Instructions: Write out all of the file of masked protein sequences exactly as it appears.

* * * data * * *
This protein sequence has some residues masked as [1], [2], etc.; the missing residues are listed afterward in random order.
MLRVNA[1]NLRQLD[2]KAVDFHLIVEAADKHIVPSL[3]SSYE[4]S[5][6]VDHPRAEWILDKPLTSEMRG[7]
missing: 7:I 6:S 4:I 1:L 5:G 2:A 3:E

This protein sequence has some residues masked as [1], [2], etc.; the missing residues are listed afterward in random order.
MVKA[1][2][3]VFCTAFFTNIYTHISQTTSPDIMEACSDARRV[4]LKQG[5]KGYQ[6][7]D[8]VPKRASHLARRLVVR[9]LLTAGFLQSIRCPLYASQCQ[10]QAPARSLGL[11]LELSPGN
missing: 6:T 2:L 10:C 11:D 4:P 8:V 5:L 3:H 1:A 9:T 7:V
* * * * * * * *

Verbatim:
This protein sequence has some residues masked as [1], [2], etc.; the missing residues are listed afterward in random order.
MLRVNA[1]NLRQLD[2]KAVDFHLIVEAADKHIVPSL[3]SSYE[4]S[5][6]VDHPRAEWILDKPLTSEMRG[7]
missing: 7:I 6:S 4:I 1:L 5:G 2:A 3:E

This protein sequence has some residues masked as [1], [2], etc.; the missing residues are listed afterward in random order.
MVKA[1][2][3]VFCTAFFTNIYTHISQTTSPDIMEACSDARRV[4]LKQG[5]KGYQ[6][7]D[8]VPKRASHLARRLVVR[9]LLTAGFLQSIRCPLYASQCQ[10]QAPARSLGL[11]LELSPGN
missing: 6:T 2:L 10:C 11:D 4:P 8:V 5:L 3:H 1:A 9:T 7:V